Kaine defends request to send killer to Germany

RICHMOND, Va. (AP) — Former Virginia Gov. Tim Kaine on Wednesday defended his request to send a convicted killer and former German diplomat’s son back to his homeland, saying his rationale was a fiscal one.

“I basically said, ‘Look, Virginia taxpayers have borne the cost of this German citizen’s incarceration for 20-plus years.’ I thought it was time for German citizens to bear the cost of his incarceration,” Kaine told reporters in his first public remarks about the decision, a day after he entered the 2012 U.S. Senate race in Virginia.

Kaine, the former Democratic National Committee chairman, is running for Democratic Sen. Jim Webb’s seat after Webb said in February he would not seek a second term.

Kaine’s request in January 2010, four days before Kaine left the governor’s office, that Attorney General Eric Holder transfer Jens Soering from a Virginia prison to Germany where he could be freed in two years became an instant issue in the campaign.

Soering was convicted of killing his then-girlfriend’s parents, Derek and Nancy Haysom, who were stabbed and nearly decapitated in 1985. Soering and Elizabeth Haysom fled the United States as police closed in and traveled Europe until they were captured in London.

Both confessed to the killing. Soering later said he confessed only because he wanted to spare his sweetheart the death penalty, wrongly believing his father’s diplomatic immunity shielded him. Since then, Soering has penned books proclaiming his innocence and picked up international support for his release.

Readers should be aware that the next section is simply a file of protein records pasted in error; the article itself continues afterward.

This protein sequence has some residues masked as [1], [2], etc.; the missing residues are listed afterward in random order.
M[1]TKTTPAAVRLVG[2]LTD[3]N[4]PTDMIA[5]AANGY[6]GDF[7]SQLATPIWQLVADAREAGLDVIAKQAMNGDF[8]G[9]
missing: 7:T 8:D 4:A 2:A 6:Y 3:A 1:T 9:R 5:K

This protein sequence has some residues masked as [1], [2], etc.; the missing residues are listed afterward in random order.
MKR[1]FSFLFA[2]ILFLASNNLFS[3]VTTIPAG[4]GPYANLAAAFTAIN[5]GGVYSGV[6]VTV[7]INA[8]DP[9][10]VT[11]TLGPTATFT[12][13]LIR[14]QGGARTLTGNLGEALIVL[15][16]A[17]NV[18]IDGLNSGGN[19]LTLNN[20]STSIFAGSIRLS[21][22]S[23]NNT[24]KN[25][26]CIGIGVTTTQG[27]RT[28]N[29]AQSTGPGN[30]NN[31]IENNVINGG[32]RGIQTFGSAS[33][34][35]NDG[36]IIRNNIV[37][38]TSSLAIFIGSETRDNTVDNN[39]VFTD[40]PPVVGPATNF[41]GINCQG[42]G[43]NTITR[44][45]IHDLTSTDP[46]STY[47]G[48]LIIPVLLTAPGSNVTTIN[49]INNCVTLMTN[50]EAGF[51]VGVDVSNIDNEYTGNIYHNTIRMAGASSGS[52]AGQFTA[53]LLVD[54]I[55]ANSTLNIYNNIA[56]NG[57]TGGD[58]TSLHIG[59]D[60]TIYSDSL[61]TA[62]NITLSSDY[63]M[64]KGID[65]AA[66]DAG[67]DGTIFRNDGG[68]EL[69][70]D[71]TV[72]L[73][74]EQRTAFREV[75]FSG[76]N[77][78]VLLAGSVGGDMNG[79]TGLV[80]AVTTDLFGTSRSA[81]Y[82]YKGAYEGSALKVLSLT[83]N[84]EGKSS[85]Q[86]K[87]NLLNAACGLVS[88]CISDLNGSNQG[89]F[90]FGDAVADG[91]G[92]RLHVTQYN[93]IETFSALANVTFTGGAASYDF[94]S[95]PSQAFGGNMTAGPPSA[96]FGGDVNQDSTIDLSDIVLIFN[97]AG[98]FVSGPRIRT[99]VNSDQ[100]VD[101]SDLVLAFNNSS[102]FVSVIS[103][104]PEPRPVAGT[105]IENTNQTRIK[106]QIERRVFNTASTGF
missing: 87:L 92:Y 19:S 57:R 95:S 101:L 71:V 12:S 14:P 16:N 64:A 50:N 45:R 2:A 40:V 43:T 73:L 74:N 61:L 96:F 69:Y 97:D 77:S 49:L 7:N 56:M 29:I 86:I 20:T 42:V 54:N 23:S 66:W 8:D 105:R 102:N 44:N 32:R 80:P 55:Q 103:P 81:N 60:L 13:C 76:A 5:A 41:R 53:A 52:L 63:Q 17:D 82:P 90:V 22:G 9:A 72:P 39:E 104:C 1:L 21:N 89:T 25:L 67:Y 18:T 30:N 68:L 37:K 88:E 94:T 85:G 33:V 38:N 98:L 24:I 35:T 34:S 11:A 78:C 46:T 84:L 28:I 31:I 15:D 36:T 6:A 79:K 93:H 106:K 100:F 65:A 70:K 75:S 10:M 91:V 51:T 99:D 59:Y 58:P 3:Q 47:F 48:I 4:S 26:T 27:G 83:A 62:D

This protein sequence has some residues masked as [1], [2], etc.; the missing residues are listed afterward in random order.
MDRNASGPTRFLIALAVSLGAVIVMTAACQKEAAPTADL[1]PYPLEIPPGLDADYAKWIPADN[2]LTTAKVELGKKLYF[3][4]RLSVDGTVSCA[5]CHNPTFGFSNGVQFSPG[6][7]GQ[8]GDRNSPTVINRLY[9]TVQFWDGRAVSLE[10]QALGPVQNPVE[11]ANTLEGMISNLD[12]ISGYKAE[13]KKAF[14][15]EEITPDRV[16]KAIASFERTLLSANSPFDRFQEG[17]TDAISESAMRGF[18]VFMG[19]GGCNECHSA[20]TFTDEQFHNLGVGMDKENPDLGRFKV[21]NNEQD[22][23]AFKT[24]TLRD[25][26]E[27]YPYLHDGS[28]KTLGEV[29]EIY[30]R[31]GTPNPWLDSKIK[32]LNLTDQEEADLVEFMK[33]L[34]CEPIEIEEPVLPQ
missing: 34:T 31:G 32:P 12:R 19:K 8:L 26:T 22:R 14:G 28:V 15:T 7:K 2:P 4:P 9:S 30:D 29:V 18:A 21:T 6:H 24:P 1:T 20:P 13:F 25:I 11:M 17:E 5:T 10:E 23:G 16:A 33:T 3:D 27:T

Kaine said he rejected Germany’s first request to transfer Soering, but agreed a year later.

“I didn’t believe it would be popular, but I thought it would be the right thing to do,” Kaine said at a news conference.

The Roanoke Times first reported the story about Kaine’s request, hours before his Republican successor, Gov. Bob McDonnell, was inaugurated. McDonnell quickly rescinded Kaine’s request, and ultimately, the U.S. government refused to transfer Soering, who is serving two life terms.

“I don’t think the issue is going away,” said University of Richmond political science professor Dan Pallazollo. “One thing that could keep it alive is if he can’t answer the question to people’s satisfaction.”

Kaine is the only announced Democrat in the race so far. Republican George Allen is also running for the seat he lost to Webb in 2006, and faces a nomination fight from Richmond tea party activist Jamie Radtke.

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